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@OhanaFarmer also to clarify what I meant by algae outcompeting I didn’t mean in the normal sense of competing for nutrients. I was referring to how they effect gas exchange in soil. If the algae grows too fast and the gas exchange becomes limited with higher rates of C02 in the soil the higher plants can have stunted root development and potentially suffocate because of the lower oxygen levels. It’s more of a soil life balance issue than it is anything else. Algae exchange more c02 and oxygen than higher plants, but they don’t put oxygen back into the soil where it’s needed by the roots.

Algae can be a great resource though for oxygen and reducing c02 emissions. Even as a bio-available food source when it dies and breaks down, but this process also consumes disolved oxygen in soil and water so as I said it’s a balance thing. Not to mention it’s ability to help fix top soils and tilth structure with how it helps aggregation.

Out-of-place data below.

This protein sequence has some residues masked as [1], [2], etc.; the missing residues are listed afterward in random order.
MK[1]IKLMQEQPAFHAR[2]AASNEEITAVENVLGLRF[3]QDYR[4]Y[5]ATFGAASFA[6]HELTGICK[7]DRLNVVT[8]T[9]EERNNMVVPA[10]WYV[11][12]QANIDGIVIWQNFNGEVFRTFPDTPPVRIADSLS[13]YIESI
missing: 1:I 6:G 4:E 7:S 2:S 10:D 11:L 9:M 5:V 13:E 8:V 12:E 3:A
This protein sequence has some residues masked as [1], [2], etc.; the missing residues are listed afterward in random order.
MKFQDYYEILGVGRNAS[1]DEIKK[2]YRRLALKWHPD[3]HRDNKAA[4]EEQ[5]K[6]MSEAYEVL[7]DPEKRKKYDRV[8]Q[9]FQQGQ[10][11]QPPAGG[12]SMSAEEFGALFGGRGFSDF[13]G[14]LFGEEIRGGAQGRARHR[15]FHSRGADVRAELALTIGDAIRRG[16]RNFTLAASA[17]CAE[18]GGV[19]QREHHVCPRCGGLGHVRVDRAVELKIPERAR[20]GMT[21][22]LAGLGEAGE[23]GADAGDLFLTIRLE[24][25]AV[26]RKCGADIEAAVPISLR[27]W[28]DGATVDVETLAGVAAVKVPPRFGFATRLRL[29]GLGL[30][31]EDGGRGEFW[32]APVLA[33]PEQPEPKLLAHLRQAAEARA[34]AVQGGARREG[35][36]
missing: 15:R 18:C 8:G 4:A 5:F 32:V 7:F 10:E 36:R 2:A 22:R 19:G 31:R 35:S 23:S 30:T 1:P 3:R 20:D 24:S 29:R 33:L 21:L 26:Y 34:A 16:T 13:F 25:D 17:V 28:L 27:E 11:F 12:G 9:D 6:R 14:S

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Had some Army worms early on. Used the Neem oil mixture for about a week and that was that. Had a swarm of Jap beetles come by so I just pulled the garden in the shed while they were out. They past in a couple of days. This is outdoor growing though.

Last winter I did two tent grows. The only bugs I has were the lady bugs I put in my tent. We had a swarm come into our porch for some reason I collected as many as I could and put them in the tent. I put some plates of sugar water in there also as a food source.

My wife collects egg shells all winter and puts them around the base of our veggies. I guess it is working. Cucumbers and green beans are coming on now. Yum!

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@MDBuds Thanks for the information. I have a few things on the way to hopefully cover all my bases if needed…